A new paper from researchers at MIT and EBS Business school 'ESG Footprints in Private Equity Portfolios…' looks at the relatively understudied area of responsible investing in private equity (PE), which is on the spectrum of impact investing, its implications for investment performance and the most effective methods.
The results, in terms of impact on performance, are highly notable, and very helpful for you as investors.
The authors follow 206 buyout funds (focused on owning controlling stakes in established companies) from the US and Europe, representing over 2,000 companies over the period of 2010 through 2022, with fund level ESG metrics from RepRisk and data on PE manager ESG methods from UNPRI surveys.
Overall their findings show---
A significant positive impact on performance from responsible investing in PE:
'…fund-level financial returns are positively correlated with ESG portfolio footprints'. With fund net internal rate of return (IRR – a common performance measurement for private investments) increasing by 'up to 12.4%' in the presence of a 50% increase in fund-level ESG score.
A focus on action versus reporting by the PE manager had the biggest impact on ESG scores:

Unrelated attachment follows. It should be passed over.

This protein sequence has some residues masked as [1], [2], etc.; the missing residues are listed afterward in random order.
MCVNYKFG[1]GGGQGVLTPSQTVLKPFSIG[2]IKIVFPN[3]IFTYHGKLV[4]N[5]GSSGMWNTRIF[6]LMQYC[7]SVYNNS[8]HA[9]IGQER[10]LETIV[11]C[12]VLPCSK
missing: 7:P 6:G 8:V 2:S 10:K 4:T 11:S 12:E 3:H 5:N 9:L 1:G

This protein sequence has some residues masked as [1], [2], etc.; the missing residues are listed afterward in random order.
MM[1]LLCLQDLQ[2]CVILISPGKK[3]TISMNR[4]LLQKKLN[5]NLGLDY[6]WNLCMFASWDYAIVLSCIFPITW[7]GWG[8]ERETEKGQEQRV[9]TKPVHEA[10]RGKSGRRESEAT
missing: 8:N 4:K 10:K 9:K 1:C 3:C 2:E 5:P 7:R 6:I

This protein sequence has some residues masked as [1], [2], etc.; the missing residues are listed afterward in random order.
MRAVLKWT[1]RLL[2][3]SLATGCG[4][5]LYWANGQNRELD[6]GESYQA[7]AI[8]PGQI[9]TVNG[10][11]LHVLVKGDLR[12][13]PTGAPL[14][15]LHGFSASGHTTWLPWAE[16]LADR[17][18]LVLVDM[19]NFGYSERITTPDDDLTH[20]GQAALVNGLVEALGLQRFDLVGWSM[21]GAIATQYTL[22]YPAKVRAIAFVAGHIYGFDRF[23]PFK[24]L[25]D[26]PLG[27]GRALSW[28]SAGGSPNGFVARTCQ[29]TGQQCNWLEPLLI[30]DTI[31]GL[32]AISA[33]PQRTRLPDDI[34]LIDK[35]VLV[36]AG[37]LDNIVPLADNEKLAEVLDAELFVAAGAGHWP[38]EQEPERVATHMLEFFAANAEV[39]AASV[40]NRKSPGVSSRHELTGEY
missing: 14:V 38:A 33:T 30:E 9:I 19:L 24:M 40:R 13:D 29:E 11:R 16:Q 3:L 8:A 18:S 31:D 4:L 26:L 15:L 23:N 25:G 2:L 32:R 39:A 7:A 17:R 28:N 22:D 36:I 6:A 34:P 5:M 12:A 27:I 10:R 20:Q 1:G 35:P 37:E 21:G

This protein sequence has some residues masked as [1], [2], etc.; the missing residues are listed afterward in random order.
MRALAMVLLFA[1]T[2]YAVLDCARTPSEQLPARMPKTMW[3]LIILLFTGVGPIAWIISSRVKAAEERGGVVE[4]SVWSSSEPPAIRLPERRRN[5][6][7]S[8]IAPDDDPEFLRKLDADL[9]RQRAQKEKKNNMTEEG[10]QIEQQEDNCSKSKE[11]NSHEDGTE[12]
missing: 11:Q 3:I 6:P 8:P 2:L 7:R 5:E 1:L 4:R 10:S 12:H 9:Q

Specific ESG management practices and ESG 'value enhancement plans' by the PE Manager had the biggest impact on fund-level ESG score, while additional ESG reporting and 'ESG impact controlling' (essentially fund ESG monitoring reports) had minimal effect.
Overall they found no difference in results based on the location of the manager (US or Europe), or by size of fund.
The authors theorize on reasons for the notable performance boost:
'…it could be easier for PE investors to obtain financing for target companies that are more ESG-compliant'.
'…it can also be a way of managing the risk exposures of the underlying portfolio or as a move of establishing regulatory compliance…'
Additionally, shareholder advocacy can be far more impactful on companies, as PE buyout investors use their controlling stakes to directly 'enhance the organisational performance of their portfolio companies, fostering innovation and enhancing their societal and environmental contributions'.
There are some issues with the study, including limited sample size and just 12 years of data – with a narrow focus on one type of PE strategy, along with the use of fund level ESG 'footprints' which combine the effects of all companies in the fund, versus more granular company level measures.
Yet overall, the authors nicely summarize --- 'These findings emphasize the potential for impact investing in PE to not only contribute to positive societal and environmental change but also generate competitive financial returns, making it an attractive strategy for investors seeking to align their capital with their values and impact objectives'.
The research contains a superb and brief literature review of notable 'responsible investing' investment research, with a focus on the nascent area of private equity.